After Abang’s statement on Sunday, Ahmad Zahid Hamidi, the president of the United Malays National Organisation (UMNO) and leader of BN, said in his own statement that the coalition was not part of the deal. He reminded the coalition’s members of the pact that they had made to support the decisions of its president.

Zahid was at Monday’s meeting with PH along with most other senior members of the coalition. Afterwards, Zahid said any decision would need the backing of BN’s top decision-making council, which he chairs.

Zahid is under pressure from some in UMNO to resign after BN’s dismal performance in an election he is thought to have pressured Prime Minister Ismail Sabri into calling early. Zahid is also on trial for corruption, and surveys show he is deeply unpopular with the Malaysian public. Four BN MPs did not attend Monday’s session, with former defence minister Hishammuddin Hussein writing on Facebook that he could not support cooperation between BN and PH.

BN suffered its worst ever performance in a general election on Saturday but has emerged as the kingmaker in the battle to form a new government after the polls failed to produce a clear winner [Vincent Thian/AP Photo]

Malaysia has been struggling with political instability since PH won the 2018 election, ejecting BN from power for the first time since Malaysia’s independence amid outrage at the multibillion-dollar corruption scandal surrounding state fund 1MDB.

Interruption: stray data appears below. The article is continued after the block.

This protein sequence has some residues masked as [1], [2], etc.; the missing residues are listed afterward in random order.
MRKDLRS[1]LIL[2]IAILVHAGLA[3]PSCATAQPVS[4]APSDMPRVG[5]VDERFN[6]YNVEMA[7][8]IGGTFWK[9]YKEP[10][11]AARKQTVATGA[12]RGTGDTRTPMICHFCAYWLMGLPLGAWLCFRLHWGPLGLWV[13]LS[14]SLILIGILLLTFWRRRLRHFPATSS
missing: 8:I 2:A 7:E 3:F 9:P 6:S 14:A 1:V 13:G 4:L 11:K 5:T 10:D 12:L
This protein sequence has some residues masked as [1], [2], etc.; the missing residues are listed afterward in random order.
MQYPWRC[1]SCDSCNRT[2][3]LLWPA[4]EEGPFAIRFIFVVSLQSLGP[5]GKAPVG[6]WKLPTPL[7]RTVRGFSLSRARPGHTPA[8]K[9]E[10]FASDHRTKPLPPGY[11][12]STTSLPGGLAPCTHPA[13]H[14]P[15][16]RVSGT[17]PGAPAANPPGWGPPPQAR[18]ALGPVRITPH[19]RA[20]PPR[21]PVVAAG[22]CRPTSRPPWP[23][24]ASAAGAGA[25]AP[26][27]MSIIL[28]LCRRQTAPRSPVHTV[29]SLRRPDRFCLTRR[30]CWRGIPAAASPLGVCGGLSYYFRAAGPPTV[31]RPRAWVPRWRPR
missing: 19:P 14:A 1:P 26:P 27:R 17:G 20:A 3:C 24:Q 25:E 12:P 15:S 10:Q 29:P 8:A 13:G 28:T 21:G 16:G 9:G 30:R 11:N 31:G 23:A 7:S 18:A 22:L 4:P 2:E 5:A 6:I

PH went on to rule for a couple of years amid pushback from some elements of the country’s conservative nationalist Malays, but the coalition collapsed after an internal power grab in February 2020.

That led to Muhyiddin, who was among those who had defected from PH, being named prime minister with the backing of BN.

The political jostling continued even as the COVID-19 pandemic raged, and Muhyiddin was replaced by Ismail Sabri a little over a year later.

PN chairman Muhyiddin Yassin (left), who styles himself as ‘abah’ or father, joined forces with Malaysia’s Islamist party PAS in the election. He says PN has enough support to form a government [Lai Seng Sin/Reuters]

Official figures from Saturday’s election showed a record number of Malaysians casting their votes, with PH securing 5.81 million, PN 4.67 million and BN 3.43 million. The electoral roll had been enlarged after a constitutional change to give 18-year-olds the right to vote and for automatic voter registration, which further increased uncertainty over the outcome.

The surge in support for PAS in the election caught many by surprise and has raised concern about Malaysia’s future direction in a country where race and religion have long been divisive issues.

Tricia Yeoh, who heads the Malaysian think-tank IDEAS, told Al Jazeera the party’s performance was the “major surprise” of the poll.

“I expected them to do well in the rural areas and the east coast but now they are the single largest party in parliament,” she said.

Malaysia is an ethnically-diverse nation with a Malay Muslim majority and significant communities of ethnic Chinese and Indians, as well as Indigenous people.